The exiled former leader of the Maldives announced Thursday he would return to run for election as president of the troubled Indian Ocean nation, despite facing jail after a controversial conviction on terror-related charges.
Mohamed Nasheed became the Maldives' first democratically elected president in 2008, but was narrowly defeated in 2013 elections by President Abdullah Yameen.
Nasheed was later jailed on terrorism charges he says were politically motivated. He has lived in exile for the past year after Maldives authorities gave him leave to travel to London for medical treatment.
But on Thursday he announced he would contest the 2018 presidential elections, following talks this week in Colombo with his Maldivian Democratic Party (MDP).
"We have decided that the MDP will produce a candidate, I am hopeful to be that candidate," the 49-year-old told reporters in Colombo after talks with party leaders living in exile in the Sri Lankan capital.
Nasheed is almost certain to be arrested on return to the Indian Ocean archipelago, whose reputation as an upmarket honeymoon destination has been battered by years of political unrest.
He would be able to contest party primaries from outside the country, but would need to return to Male for the election.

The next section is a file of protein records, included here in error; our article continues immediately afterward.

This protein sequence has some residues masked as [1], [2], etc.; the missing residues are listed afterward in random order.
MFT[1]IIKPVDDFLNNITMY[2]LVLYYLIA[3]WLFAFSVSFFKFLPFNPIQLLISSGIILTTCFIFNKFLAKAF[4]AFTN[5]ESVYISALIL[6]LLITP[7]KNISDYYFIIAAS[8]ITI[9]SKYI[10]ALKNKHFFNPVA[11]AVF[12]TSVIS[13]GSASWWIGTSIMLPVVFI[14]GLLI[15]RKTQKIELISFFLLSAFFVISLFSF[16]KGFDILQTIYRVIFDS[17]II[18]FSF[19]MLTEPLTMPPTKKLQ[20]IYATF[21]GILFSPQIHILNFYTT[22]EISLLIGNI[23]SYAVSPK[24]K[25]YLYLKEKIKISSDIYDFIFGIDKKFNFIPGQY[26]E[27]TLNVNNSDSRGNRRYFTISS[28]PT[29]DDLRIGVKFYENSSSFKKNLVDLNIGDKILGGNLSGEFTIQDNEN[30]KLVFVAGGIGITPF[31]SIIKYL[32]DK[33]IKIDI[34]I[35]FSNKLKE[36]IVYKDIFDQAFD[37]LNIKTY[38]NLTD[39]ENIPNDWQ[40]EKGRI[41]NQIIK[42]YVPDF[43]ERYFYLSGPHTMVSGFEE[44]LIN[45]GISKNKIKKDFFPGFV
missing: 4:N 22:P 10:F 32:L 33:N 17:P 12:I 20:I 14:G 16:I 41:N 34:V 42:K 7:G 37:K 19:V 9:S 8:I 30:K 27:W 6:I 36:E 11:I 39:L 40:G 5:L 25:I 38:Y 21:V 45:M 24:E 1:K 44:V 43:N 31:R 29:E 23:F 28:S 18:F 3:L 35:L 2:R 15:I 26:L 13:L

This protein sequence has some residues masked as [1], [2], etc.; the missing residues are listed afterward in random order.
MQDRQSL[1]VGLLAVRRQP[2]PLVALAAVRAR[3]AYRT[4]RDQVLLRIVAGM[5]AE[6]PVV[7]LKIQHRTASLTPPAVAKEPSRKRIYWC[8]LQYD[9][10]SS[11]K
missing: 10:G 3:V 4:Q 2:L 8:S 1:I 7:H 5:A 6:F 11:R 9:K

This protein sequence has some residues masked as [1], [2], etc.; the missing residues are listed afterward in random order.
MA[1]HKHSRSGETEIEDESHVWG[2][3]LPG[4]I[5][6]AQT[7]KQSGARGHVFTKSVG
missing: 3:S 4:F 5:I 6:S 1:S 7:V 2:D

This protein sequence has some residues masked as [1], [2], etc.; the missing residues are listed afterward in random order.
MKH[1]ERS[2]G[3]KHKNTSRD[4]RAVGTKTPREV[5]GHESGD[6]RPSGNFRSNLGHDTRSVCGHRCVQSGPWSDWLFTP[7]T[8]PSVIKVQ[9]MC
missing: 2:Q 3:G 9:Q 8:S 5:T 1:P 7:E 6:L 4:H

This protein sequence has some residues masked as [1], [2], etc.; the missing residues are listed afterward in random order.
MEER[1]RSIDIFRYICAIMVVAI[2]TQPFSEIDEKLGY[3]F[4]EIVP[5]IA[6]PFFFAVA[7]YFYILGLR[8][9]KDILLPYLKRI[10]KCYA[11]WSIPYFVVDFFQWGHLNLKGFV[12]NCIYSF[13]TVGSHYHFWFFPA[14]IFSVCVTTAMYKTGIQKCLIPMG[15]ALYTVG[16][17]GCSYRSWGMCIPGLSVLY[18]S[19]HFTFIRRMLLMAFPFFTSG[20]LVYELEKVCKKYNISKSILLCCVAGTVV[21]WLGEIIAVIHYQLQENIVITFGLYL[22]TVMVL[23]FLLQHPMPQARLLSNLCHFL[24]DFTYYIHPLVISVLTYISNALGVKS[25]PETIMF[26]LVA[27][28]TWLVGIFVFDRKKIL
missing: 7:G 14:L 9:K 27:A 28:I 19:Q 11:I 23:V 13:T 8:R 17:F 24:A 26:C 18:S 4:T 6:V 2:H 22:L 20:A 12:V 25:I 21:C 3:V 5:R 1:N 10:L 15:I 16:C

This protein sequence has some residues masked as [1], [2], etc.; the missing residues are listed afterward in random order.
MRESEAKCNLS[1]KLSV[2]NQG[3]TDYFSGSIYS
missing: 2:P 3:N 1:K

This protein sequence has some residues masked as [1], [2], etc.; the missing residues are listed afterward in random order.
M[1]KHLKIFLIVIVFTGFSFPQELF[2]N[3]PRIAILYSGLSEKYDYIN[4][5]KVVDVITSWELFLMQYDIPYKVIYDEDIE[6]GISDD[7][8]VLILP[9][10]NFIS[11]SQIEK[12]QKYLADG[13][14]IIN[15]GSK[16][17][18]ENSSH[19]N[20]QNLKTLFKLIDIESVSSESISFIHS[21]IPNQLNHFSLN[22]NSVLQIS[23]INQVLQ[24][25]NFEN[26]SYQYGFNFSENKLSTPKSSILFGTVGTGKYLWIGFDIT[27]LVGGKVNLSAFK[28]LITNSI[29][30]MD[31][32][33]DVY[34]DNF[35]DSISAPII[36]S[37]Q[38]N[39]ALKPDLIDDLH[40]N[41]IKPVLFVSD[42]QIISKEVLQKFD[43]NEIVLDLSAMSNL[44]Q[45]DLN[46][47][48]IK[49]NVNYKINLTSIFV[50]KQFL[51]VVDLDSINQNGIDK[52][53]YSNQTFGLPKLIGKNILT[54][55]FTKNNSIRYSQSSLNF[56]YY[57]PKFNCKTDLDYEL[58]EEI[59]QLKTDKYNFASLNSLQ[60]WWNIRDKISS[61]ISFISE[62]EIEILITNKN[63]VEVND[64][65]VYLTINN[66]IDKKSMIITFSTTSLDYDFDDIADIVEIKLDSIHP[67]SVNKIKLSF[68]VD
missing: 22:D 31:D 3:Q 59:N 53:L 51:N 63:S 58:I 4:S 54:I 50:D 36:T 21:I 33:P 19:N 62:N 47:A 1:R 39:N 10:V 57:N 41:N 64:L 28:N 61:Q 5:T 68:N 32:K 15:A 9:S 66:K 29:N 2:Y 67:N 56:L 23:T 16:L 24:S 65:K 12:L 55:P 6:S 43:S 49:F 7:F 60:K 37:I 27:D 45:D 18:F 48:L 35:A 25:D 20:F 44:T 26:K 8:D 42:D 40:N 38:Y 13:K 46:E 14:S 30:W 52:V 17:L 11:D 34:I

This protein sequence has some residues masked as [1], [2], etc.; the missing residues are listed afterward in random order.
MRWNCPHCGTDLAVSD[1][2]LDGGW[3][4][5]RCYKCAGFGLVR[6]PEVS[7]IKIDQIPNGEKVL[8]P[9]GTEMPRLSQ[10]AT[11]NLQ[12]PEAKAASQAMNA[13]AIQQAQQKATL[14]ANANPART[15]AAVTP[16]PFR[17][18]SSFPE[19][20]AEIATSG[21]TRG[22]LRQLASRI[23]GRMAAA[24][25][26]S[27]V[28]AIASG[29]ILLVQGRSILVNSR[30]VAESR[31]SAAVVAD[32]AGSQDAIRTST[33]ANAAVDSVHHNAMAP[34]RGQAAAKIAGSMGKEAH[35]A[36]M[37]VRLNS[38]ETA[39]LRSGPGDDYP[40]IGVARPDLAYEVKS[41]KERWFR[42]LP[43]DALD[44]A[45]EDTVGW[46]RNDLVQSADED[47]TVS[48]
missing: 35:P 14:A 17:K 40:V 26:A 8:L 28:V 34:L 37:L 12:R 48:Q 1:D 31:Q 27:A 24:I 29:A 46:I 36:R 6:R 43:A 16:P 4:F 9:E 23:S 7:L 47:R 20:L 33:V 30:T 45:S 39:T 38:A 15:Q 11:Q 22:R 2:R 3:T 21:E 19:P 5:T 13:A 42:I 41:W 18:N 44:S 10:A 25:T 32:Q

The Maldives constitution bars Nasheed from being a candidate because of a 2015 criminal conviction. But the former leader expects the restriction to be lifted in response to international pressure.
A UN panel has ruled that Nasheed's imprisonment was illegal and ordered the regime to pay him compensation.
The Maldives government has accused Nasheed, whose legal team includes high-profile human rights lawyer Amal Clooney, of only securing asylum to avoid serving jail time.
Nasheed said he was still a Maldivian national despite having his passport revoked last year by Yameen's regime and being issued a British travel document. "I am not a British citizen. I am a refugee," Nasheed said.
A crackdown on political dissent in the nation of 340,000 has dented its popular image as an idyllic island paradise in recent years.
Almost all key opposition leaders and a number of ruling party dissidents have either been jailed or fled into exile since Yameen took office in a controversial run-off election against Nasheed.
At the country's first multi-party elections in 2008, Nasheed beat long-time president Maumoon Abdul Gayoom, who had ruled the island for three straight decades.
Gayoom is the half brother of the current incumbent, and widely regarded as the power behind the ruling Yameen regime.
Nasheed had sought an alliance with his old foe Gayoom in August to challenge the regime, but was unsuccessful.
"We didn't have the necessary political alignment for such a force to ensure change," Nasheed said.
"The MDP is never very comfortable with transfers of power through any other means. We would always step back when we think the transfer of power is going to happen through means other than the ballot."